Plasma membrane anion channels in higher plants and their putative functions in roots


Author for correspondence:Stephen K. Roberts Tel: +1524 593145 Fax: +1524 843854 Email:



  •  Summary 647

  • I. Introduction 648
  • II. Overview of higher plant plasma membrane  anion channels 648
  • III. Anion channels in higher plant roots 655
  • IV. Conclusions and prospects 661
  •  Acknowledgements 662

  •  References 662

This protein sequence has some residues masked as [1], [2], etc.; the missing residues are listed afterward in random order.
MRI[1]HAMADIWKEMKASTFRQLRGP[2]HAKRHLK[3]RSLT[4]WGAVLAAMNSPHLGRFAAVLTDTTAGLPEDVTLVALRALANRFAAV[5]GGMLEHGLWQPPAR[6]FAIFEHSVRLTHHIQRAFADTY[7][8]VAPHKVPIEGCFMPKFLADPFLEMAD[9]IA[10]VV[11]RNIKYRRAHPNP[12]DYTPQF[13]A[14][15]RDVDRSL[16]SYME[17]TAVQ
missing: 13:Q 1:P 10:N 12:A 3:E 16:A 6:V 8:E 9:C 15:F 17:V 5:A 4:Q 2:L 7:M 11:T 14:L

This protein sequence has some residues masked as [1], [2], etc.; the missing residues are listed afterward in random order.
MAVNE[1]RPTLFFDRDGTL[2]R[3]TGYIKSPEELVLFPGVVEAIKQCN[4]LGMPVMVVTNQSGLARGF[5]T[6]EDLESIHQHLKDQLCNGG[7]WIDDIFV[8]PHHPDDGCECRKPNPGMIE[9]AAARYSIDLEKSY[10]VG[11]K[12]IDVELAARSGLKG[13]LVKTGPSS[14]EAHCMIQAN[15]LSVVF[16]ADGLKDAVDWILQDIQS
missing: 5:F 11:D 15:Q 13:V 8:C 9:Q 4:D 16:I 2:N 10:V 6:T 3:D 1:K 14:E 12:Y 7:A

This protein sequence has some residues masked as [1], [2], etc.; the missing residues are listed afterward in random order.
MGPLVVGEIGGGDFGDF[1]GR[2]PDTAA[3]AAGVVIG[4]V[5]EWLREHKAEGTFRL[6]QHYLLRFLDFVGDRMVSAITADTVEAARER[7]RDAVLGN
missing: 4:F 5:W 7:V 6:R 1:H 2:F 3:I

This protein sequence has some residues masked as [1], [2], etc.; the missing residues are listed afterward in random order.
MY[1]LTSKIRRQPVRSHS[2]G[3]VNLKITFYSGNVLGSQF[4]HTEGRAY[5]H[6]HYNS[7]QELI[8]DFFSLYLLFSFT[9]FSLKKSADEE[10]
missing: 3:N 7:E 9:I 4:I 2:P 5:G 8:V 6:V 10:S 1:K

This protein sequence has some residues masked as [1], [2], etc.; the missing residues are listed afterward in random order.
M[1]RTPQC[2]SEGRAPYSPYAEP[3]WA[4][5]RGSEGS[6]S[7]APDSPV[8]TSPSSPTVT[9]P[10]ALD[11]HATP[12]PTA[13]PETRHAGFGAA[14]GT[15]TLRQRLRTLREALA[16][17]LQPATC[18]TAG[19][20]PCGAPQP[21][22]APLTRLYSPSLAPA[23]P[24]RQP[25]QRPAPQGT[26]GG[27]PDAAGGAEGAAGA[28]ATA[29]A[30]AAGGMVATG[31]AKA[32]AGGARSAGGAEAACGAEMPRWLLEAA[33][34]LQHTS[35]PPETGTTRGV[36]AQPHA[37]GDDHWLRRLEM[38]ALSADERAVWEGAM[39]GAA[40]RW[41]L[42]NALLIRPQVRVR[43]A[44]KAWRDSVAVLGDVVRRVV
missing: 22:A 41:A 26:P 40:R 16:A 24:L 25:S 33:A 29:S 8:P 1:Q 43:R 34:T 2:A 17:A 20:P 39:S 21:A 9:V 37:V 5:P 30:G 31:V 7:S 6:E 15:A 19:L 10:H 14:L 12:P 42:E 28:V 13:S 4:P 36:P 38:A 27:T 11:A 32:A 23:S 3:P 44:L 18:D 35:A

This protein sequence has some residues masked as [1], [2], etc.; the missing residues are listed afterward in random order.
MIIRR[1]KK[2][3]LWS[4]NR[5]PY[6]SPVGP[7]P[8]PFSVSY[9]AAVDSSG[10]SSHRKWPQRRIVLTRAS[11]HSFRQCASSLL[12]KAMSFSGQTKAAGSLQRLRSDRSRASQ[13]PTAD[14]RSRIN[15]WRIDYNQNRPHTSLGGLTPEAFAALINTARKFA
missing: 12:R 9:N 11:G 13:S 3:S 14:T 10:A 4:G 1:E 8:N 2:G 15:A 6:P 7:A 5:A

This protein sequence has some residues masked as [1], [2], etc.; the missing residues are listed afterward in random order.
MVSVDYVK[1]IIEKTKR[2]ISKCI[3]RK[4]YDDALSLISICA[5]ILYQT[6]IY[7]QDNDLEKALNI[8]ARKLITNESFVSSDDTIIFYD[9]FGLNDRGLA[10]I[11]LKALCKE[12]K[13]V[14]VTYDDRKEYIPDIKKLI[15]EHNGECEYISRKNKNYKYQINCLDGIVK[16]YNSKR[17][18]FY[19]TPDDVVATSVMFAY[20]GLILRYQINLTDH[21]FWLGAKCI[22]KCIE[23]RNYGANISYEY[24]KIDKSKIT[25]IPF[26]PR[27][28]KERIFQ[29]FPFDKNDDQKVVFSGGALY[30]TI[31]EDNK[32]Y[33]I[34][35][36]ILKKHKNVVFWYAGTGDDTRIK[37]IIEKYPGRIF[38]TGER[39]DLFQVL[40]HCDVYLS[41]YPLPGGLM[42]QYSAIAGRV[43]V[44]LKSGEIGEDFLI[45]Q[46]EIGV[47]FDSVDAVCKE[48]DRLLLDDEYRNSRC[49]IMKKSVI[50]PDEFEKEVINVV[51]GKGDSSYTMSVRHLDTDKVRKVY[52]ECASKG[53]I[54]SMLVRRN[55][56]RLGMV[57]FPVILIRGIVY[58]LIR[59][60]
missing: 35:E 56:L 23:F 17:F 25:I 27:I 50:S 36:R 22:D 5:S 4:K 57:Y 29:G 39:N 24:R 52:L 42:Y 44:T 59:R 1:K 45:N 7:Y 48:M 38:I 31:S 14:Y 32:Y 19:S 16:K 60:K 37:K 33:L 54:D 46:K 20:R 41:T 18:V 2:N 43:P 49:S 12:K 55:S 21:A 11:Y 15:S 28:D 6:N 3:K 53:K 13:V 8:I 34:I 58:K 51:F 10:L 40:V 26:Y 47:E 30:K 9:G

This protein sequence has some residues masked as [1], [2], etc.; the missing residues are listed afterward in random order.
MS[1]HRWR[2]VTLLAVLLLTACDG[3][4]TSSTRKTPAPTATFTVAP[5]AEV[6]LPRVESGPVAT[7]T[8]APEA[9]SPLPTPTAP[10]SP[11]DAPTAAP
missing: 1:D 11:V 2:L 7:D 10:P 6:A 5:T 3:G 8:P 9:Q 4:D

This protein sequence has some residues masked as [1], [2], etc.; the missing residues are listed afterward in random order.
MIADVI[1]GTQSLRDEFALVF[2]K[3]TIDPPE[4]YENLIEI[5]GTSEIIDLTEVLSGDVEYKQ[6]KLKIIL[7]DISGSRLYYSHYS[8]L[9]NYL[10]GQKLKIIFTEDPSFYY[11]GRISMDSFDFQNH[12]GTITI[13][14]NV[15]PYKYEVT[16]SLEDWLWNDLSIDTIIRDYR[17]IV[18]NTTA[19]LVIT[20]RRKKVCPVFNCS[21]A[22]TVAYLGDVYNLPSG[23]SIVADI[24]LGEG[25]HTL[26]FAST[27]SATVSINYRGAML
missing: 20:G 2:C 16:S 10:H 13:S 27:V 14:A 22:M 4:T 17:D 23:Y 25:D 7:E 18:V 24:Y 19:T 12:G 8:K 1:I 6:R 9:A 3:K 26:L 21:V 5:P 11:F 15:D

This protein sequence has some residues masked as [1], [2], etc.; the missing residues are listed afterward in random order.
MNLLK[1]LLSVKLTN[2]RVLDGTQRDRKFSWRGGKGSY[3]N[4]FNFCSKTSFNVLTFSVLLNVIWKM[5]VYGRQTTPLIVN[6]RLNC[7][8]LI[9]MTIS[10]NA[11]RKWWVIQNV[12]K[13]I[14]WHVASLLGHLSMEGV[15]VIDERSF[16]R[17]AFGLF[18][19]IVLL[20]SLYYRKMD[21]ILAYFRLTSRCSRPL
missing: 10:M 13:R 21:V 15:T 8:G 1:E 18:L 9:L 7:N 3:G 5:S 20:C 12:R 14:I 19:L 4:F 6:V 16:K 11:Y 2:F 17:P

Recent years have seen considerable progress in identifying anion channel activities in higher plant cells. This review outlines the functional properties of plasma membrane anion channels in plant cells and discusses their likely roles in root function. Plant anion channels can be grouped according to their voltage dependence and kinetics: (1) depolarization-activated anion channels which mediate either anion efflux (R and S types) or anion influx (outwardly rectifying type); (2) hyperpolarization-activated anion channels which mediate anion efflux, and (3) anion channels activated by light or membrane stretch. These types of anion channel are apparent in root cells where they may function in anion homeostasis, membrane stabilization, osmoregulation, boron tolerance and regulation of passive salt loading into the xylem vessels. In addition, roots possess anion channels exhibiting unique properties which are consistent with them having specialized functions in root physiology. Most notable are the organic anion selective channels, which are regulated by extracellular Al3+ or the phosphate status of the plant. Finally, although the molecular identities of plant anion channels remain elusive, the diverse electrophysiological properties of plant anion channels suggest that large and diverse multigene families probably encode these channels.